ASIMO went on a North American educational tour from 2003 to 2004, visiting leading technology and science centers and research centers. The aim of the world tour was to encourage students to pursue science by putting on a live show that highlighted ASIMO's capabilities. Furthermore, as part of the ASIMO Technology Circuit Tour, the robot visited prestigious electronics and computer science educational institutions throughout the United States in order to encourage students to pursue their goals in the field of science. ASIMO's second wave debuted in 2005. In November 2011, Honda unveiled an improved version called the "all-new ASIMO."
Furthermore, ASIMO developed the ability to adapt to the movement of human and environmental behaviors. ASIMO, for example, could pause its current operation and change its course of action to satisfy the other party's desire. The collaboration of auditory and visual receptors enables ASIMO to recognize a face and a voice at the same time, allowing ASIMO to differentiate the voices of many people who are speaking at the same time, which is difficult for a human to do.
ASIMO has the ability to forecast the direction a human would travel in the following few phases based on feedback from pre-set space sensors and quickly decide to take an alternate route to avoid a collision with the human if the expected locations of the human and the ASIMO clash. ASIMO's latest version is much more intelligent, autonomous, and constant in its reaction to action, with no human interference required. ASIMO takes a step inside an ace to usable use in congested public areas and office environments, which is possible due to significantly enhanced environment changing capacity both intelligently and physically.
Above all, ASIMO can change its landing angles in the middle of a motion, most likely as a result of strengthened knees, a wider range of leg movement, and cutting-edge advanced control technologies. ASIMO can walk, run, step backwards, jump on one leg, or hop on two legs at all times. ASIMO also gained the potential to contribute such flexible movements as a result of gaining the capabilities to respond more intelligently to shifting external conditions, including walking around an unstable surface whilst keeping a constant stance. The robot was known for its excellent coordination, allowing it to move like such human. The seventh version of the prototype debuted in 2011, standing 130cm tall, weighing 48kg, and moving at a pace of 9kph. It preserves equilibrium by analyzing the environment with several detectors.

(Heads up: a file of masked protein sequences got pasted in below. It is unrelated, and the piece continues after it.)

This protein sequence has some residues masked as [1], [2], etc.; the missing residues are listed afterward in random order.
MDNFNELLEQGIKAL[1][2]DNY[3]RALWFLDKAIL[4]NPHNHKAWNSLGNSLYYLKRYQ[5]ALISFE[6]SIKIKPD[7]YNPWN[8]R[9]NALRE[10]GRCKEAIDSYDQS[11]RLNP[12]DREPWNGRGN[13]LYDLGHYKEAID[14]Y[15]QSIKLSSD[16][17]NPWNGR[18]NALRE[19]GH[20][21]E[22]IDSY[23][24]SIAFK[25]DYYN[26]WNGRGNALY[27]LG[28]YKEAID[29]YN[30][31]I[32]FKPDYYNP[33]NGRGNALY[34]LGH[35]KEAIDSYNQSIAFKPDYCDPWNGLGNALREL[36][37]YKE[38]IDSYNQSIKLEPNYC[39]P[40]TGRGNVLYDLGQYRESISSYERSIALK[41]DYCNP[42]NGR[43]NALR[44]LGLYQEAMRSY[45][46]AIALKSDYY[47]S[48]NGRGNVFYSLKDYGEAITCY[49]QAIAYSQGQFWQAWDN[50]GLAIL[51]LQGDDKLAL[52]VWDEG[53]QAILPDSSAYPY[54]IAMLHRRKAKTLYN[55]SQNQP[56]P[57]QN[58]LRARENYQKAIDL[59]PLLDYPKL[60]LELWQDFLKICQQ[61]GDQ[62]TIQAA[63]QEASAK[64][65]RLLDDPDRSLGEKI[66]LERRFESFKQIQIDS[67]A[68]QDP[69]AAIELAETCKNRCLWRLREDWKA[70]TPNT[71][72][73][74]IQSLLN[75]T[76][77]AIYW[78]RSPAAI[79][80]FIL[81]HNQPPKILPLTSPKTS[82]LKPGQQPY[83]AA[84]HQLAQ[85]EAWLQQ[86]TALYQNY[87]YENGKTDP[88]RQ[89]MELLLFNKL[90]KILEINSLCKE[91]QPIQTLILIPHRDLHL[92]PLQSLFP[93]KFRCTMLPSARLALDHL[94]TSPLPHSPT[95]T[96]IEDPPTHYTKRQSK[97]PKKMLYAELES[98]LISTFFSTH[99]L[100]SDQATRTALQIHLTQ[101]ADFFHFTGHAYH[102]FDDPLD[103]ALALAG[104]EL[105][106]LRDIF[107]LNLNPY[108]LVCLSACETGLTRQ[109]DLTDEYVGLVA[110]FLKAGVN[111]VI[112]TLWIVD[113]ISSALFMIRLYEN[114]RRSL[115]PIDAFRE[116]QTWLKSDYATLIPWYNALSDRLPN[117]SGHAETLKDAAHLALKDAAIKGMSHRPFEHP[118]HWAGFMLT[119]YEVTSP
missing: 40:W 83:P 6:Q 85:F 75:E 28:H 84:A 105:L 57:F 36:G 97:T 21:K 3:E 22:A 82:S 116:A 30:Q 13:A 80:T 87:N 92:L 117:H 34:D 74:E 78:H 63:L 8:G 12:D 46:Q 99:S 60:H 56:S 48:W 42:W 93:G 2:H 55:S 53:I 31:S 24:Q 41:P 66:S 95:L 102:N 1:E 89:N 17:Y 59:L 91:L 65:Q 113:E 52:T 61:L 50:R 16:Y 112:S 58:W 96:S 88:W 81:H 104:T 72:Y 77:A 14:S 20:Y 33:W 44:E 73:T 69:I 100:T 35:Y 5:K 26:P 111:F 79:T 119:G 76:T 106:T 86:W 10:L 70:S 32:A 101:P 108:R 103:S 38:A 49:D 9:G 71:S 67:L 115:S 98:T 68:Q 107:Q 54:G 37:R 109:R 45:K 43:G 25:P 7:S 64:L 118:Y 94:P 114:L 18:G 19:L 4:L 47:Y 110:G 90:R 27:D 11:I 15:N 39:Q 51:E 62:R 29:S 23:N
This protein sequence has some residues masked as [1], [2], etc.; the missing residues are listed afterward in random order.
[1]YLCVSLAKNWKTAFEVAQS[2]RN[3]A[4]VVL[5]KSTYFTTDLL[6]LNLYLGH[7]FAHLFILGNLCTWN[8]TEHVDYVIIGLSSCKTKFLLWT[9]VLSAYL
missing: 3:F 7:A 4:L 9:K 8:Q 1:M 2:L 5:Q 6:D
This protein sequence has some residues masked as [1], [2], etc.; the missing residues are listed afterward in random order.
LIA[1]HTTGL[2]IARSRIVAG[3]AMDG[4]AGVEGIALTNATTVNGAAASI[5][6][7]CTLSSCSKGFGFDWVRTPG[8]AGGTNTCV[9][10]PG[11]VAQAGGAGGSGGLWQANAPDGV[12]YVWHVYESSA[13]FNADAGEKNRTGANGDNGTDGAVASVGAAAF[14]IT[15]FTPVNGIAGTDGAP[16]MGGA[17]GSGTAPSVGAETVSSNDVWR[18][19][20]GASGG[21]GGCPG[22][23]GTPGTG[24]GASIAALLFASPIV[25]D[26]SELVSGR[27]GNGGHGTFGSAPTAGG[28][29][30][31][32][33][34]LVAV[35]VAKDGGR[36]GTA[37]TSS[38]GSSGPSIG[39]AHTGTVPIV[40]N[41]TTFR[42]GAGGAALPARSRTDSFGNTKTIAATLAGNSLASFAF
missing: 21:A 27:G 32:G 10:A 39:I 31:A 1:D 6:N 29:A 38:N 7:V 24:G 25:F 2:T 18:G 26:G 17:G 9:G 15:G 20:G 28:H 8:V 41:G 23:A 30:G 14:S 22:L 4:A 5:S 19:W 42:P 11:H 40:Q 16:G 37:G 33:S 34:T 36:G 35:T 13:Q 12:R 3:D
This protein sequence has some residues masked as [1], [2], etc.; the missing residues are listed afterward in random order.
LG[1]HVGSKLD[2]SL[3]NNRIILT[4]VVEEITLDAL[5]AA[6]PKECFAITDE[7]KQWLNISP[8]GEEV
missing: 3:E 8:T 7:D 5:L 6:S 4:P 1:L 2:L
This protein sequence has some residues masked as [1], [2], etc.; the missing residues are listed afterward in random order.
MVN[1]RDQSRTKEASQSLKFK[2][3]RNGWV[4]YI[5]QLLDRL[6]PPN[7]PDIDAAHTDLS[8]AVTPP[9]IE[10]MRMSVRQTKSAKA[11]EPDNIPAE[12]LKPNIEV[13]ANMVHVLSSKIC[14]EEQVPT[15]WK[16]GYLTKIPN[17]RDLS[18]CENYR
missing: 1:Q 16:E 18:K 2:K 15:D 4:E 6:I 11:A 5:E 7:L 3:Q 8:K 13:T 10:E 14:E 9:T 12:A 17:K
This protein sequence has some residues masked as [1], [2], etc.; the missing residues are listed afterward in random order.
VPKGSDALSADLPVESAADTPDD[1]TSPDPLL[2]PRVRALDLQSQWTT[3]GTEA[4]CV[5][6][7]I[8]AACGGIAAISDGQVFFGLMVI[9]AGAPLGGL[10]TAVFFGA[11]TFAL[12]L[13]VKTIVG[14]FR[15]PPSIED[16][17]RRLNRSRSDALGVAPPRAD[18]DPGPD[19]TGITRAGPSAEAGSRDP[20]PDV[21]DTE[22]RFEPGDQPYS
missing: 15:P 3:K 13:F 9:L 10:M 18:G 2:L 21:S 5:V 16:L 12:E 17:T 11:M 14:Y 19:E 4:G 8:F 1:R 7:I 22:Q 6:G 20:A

Honda developed a completely functional flexible multi-fingered hand with such a sensing system as well as a motion detector implanted simultaneously on its palm and in each and every finger, and on which each finger can be activated independently. This humanoid robot with multi-fingered hand, when combined with object recognition technologies based on visual and tactile sensations, enables the newly built ASIMO to perform dexterous tasks such as picking up a glass container and spinning off the cap, or carrying a soft paper cup to overfill a fluid without splattering anything. ASIMO is also skilled at performing complex finger motions in sign language gestures.
ASIMO also has detectors that enable it to navigate autonomously. The twodigital camera inside the head is being used as a vision sensor to detect obstacles. The ground detector, that further consists over one laser sensor and one infrared sensor, is found in the inner section of the torso. The lower part is detected using a laser sensor. To validate the walkable pathways of the proposed chart, another infrared sensor with automated lens modification depending on brightness is being used to distinguish clusters of ground markings. The robot can clearly identify its current location and will continuously adjust its position as a result of either the pre-loaded map or the recognition of ground markings. Ultrasonic sensors in the front and back sense obstacles.
According to several outlets, work on the Honda ASIMO robot has ceased. Honda has decided to cancel the prototype due to the lack of a payoff. Honda has announced that it will continue to build humanoid robots, but they will not be called ASIMO. Honda's primary focus will shift to designing robotics for more practical applications, such as healthcare and road transportation, in order to put some of ASIMO's inventions to use. In this regard, ASIMO will continue to exist as Honda works to develop products focused primarily on robot engineering.
Note: All images is from Wikimedia
Posted with STEMGeeks